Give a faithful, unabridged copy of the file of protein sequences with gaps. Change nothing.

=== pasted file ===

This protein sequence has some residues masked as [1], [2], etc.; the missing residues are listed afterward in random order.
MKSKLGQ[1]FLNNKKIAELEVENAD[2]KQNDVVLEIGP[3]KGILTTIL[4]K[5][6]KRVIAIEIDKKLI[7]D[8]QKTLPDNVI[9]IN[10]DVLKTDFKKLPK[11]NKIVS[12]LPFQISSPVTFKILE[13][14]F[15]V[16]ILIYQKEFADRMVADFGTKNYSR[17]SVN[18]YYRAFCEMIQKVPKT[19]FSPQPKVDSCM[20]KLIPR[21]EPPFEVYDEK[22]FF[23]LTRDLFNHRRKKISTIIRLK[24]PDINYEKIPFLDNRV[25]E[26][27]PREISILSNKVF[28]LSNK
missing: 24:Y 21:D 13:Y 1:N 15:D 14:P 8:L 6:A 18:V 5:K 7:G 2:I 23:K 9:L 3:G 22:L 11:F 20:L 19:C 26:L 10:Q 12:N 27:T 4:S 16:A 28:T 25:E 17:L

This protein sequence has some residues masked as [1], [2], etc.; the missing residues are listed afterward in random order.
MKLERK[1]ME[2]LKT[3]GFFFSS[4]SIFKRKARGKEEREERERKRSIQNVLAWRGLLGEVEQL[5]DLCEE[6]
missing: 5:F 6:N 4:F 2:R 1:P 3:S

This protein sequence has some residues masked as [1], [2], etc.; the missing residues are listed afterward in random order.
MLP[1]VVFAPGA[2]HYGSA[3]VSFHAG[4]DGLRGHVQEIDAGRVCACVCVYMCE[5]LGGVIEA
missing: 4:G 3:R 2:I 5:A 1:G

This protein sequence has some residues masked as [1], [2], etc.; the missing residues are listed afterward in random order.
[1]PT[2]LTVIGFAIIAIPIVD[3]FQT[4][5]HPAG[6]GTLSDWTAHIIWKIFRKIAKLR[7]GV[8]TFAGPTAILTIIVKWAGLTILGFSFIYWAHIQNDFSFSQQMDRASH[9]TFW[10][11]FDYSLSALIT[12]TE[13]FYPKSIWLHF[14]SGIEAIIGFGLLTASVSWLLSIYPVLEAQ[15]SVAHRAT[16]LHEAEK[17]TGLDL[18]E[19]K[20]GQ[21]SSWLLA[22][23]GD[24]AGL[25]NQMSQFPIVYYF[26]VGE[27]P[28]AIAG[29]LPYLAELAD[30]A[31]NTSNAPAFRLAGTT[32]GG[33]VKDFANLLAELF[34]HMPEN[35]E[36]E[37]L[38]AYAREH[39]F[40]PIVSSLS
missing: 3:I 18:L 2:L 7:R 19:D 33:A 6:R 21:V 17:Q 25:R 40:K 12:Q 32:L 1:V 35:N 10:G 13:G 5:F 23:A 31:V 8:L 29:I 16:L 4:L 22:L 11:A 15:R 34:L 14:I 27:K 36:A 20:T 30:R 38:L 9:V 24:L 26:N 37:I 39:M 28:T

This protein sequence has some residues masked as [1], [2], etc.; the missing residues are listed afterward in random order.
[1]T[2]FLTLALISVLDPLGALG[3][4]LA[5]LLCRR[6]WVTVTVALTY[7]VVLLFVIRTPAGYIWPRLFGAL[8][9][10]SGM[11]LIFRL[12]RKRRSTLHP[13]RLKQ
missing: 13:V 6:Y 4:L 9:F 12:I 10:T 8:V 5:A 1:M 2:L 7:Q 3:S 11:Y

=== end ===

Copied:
This protein sequence has some residues masked as [1], [2], etc.; the missing residues are listed afterward in random order.
MKSKLGQ[1]FLNNKKIAELEVENAD[2]KQNDVVLEIGP[3]KGILTTIL[4]K[5][6]KRVIAIEIDKKLI[7]D[8]QKTLPDNVI[9]IN[10]DVLKTDFKKLPK[11]NKIVS[12]LPFQISSPVTFKILE[13][14]F[15]V[16]ILIYQKEFADRMVADFGTKNYSR[17]SVN[18]YYRAFCEMIQKVPKT[19]FSPQPKVDSCM[20]KLIPR[21]EPPFEVYDEK[22]FF[23]LTRDLFNHRRKKISTIIRLK[24]PDINYEKIPFLDNRV[25]E[26][27]PREISILSNKVF[28]LSNK
missing: 24:Y 21:D 13:Y 1:N 15:D 14:P 8:L 6:A 18:V 5:K 7:G 2:I 23:K 9:L 3:G 22:L 11:F 20:L 19:C 26:L 10:Q 12:N 27:T 4:S 16:A 28:T 25:E 17:L

This protein sequence has some residues masked as [1], [2], etc.; the missing residues are listed afterward in random order.
MKLERK[1]ME[2]LKT[3]GFFFSS[4]SIFKRKARGKEEREERERKRSIQNVLAWRGLLGEVEQL[5]DLCEE[6]
missing: 5:F 6:N 4:F 2:R 1:P 3:S

This protein sequence has some residues masked as [1], [2], etc.; the missing residues are listed afterward in random order.
MLP[1]VVFAPGA[2]HYGSA[3]VSFHAG[4]DGLRGHVQEIDAGRVCACVCVYMCE[5]LGGVIEA
missing: 4:G 3:R 2:I 5:A 1:G

This protein sequence has some residues masked as [1], [2], etc.; the missing residues are listed afterward in random order.
[1]PT[2]LTVIGFAIIAIPIVD[3]FQT[4][5]HPAG[6]GTLSDWTAHIIWKIFRKIAKLR[7]GV[8]TFAGPTAILTIIVKWAGLTILGFSFIYWAHIQNDFSFSQQMDRASH[9]TFW[10][11]FDYSLSALIT[12]TE[13]FYPKSIWLHF[14]SGIEAIIGFGLLTASVSWLLSIYPVLEAQ[15]SVAHRAT[16]LHEAEK[17]TGLDL[18]E[19]K[20]GQ[21]SSWLLA[22][23]GD[24]AGL[25]NQMSQFPIVYYF[26]VGE[27]P[28]AIAG[29]LPYLAELAD[30]A[31]NTSNAPAFRLAGTT[32]GG[33]VKDFANLLAELF[34]HMPEN[35]E[36]E[37]L[38]AYAREH[39]F[40]PIVSSLS
missing: 3:I 18:L 2:L 7:R 19:D 33:A 6:R 21:V 17:Q 25:R 40:K 12:Q 32:L 1:V 35:N 10:G 13:G 5:F 23:A 31:V 8:L 29:I 16:L 4:L 22:L 11:A 15:R 34:L 14:I 27:K 36:A 20:T 30:R 38:L 9:V 24:L 26:N 37:I 39:M 28:T

This protein sequence has some residues masked as [1], [2], etc.; the missing residues are listed afterward in random order.
[1]T[2]FLTLALISVLDPLGALG[3][4]LA[5]LLCRR[6]WVTVTVALTY[7]VVLLFVIRTPAGYIWPRLFGAL[8][9][10]SGM[11]LIFRL[12]RKRRSTLHP[13]RLKQ
missing: 13:V 6:Y 4:L 9:F 12:I 10:T 8:V 5:A 1:M 2:L 7:Q 3:S 11:Y